DACA Toolkit Published

daca-toolkit

DACA 1 is still alive. Many individuals, who have not applied, remain eligible – despite all the news about the death of DACA 2.

To assist them, the Mexican American Legal Defense and Education Fund (MALDEF) has published a new “toolkit”.

The first-of-its-kind toolkit provides guidance and forms to help applicants obtain records required to apply for benefits under the Deferred Action for Childhood Arrivals (DACA) program.

Under DACA 1, undocumented youths who were born after 1981, came to the United States before age 16, and remained in the country since 2007, are eligible to receive relief from potential removal, work authorization, and a Social Security card.

Temporary Protected Status For Guinea, Liberia, And Sierra Leone To End May 21, 2017

The United States Department of Homeland Security has announced that Temporary Protected Status (TPS) benefits for beneficiaries from the countries of Guinea, Liberia, and Sierra Leone will be terminated May 21, 2017.

Secretary of Homeland Security Jeh Johnson noted the widespread transmission of the Ebola virus in the three countries, which led to the TPS designation, has ended.

For more information >>> DHS Press Release On Guinea, Liberia, Sierra Leone TPS

I-601 Family Unity Waivers: 8 Practice Tips

list-of-qualifying-relatives

Preparing, organizing, and presenting WINNING evidence for family unity waivers is not easy.

This blog post outlines eight key pointers:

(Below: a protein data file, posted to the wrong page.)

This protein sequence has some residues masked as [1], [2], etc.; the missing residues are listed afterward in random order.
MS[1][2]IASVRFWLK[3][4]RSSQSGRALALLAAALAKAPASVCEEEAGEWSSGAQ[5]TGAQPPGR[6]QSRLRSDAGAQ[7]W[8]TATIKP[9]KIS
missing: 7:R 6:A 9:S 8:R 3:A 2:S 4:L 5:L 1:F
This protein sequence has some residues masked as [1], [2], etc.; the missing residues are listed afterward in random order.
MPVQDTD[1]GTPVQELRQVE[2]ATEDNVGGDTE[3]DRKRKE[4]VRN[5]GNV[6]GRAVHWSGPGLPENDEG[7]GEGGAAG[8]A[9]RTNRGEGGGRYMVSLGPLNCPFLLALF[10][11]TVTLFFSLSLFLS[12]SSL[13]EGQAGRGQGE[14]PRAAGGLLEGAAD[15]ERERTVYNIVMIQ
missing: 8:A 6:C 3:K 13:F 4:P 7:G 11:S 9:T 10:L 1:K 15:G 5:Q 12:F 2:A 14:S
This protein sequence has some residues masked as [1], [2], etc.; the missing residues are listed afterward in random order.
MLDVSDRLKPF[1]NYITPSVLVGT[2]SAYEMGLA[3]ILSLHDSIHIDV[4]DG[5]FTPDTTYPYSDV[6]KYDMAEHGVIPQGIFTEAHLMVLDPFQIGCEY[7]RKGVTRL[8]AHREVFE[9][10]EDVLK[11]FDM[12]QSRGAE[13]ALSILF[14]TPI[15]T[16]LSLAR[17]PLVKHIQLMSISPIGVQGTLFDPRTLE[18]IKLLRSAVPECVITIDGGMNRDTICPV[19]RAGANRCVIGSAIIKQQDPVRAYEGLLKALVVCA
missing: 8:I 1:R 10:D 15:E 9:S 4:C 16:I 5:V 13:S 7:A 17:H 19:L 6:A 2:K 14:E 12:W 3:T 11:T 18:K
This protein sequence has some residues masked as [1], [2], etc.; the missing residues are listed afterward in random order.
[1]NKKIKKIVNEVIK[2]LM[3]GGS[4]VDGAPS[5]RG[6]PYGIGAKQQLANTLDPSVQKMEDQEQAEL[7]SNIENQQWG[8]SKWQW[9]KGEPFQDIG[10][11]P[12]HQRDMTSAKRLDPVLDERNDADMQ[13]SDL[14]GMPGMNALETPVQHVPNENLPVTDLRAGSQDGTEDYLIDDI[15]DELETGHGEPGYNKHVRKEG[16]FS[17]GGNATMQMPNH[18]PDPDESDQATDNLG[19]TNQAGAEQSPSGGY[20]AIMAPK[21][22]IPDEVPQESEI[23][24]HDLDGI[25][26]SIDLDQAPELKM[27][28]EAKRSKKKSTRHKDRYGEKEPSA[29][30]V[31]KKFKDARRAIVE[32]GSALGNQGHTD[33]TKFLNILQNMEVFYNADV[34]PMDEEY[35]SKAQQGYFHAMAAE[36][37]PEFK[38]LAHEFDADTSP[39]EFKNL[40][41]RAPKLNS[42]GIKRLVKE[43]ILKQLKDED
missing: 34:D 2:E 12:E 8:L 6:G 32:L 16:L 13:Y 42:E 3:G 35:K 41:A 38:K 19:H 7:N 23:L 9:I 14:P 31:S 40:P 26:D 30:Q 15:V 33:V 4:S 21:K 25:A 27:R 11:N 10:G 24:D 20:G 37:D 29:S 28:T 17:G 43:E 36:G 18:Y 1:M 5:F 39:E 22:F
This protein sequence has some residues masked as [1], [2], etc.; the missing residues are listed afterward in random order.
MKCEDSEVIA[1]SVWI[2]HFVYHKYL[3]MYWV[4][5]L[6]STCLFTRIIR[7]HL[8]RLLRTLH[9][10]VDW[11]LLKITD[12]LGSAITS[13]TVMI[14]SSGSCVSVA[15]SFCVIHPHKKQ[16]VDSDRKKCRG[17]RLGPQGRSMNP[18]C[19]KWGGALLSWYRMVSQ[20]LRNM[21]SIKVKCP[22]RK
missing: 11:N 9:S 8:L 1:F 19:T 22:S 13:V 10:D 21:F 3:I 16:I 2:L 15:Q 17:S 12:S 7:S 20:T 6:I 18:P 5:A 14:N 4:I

• Successful Clients Take Responsibility For Their Cases
  • Never Underestimate The Hardship Of Proving Hardship
  • Is Your Hardship Ordinary Or Extreme?
  • What Is Your Special Immigration Story?
  • Do Not Overlook Community Service
  • Show. Tell. Prove. But Do Not Exaggerate
  • Do You Know Your Qualifying Relatives?
  • Explain The Totality Of Your Circumstances

The Filipino World War II Veterans Parole Program (FWVP) was implemented on June 8, 2016. According to UCSIS Director Leon Rodriguez, the FWVP “honors the thousands of Filipinos who bravely enlisted to fight for the United States during World War II.”

U Visa Manual: Help For Immigrant Victims Of Crime

u-visa-manual

If you’re an immigrant and have been a victim of crime in the United States, you may be eligible to apply for a U Visa.

This guide, prepared by the Immigrants’ Rights Clinic of Stanford Law School on behalf of Centro Legal de la Raza in Oakland, California, will help you figure out whether you qualify for U Visa relief.

A successful U-Visa applicant is entitled to legally live in the United States for four years. After three years of having a U-Visa you can apply for a green card to stay in the U.S. permanently.